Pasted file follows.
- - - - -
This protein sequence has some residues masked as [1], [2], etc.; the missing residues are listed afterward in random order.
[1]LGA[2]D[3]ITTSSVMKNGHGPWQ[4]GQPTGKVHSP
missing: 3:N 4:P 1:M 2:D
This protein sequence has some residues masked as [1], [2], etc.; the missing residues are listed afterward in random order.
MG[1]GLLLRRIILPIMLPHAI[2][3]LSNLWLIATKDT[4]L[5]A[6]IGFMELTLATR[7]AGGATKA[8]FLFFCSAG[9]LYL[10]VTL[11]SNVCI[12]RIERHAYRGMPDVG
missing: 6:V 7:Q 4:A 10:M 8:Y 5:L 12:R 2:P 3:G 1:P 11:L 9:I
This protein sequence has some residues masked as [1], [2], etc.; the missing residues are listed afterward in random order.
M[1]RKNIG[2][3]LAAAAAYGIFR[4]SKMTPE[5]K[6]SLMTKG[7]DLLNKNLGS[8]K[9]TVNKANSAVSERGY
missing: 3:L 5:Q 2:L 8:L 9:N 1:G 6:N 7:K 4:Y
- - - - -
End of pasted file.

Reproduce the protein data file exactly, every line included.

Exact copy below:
This protein sequence has some residues masked as [1], [2], etc.; the missing residues are listed afterward in random order.
[1]LGA[2]D[3]ITTSSVMKNGHGPWQ[4]GQPTGKVHSP
missing: 3:N 4:P 1:M 2:D
This protein sequence has some residues masked as [1], [2], etc.; the missing residues are listed afterward in random order.
MG[1]GLLLRRIILPIMLPHAI[2][3]LSNLWLIATKDT[4]L[5]A[6]IGFMELTLATR[7]AGGATKA[8]FLFFCSAG[9]LYL[10]VTL[11]SNVCI[12]RIERHAYRGMPDVG
missing: 6:V 7:Q 4:A 10:M 8:Y 5:L 12:R 2:P 3:G 1:P 11:L 9:I
This protein sequence has some residues masked as [1], [2], etc.; the missing residues are listed afterward in random order.
M[1]RKNIG[2][3]LAAAAAYGIFR[4]SKMTPE[5]K[6]SLMTKG[7]DLLNKNLGS[8]K[9]TVNKANSAVSERGY
missing: 3:L 5:Q 2:L 8:L 9:N 1:G 6:N 7:K 4:Y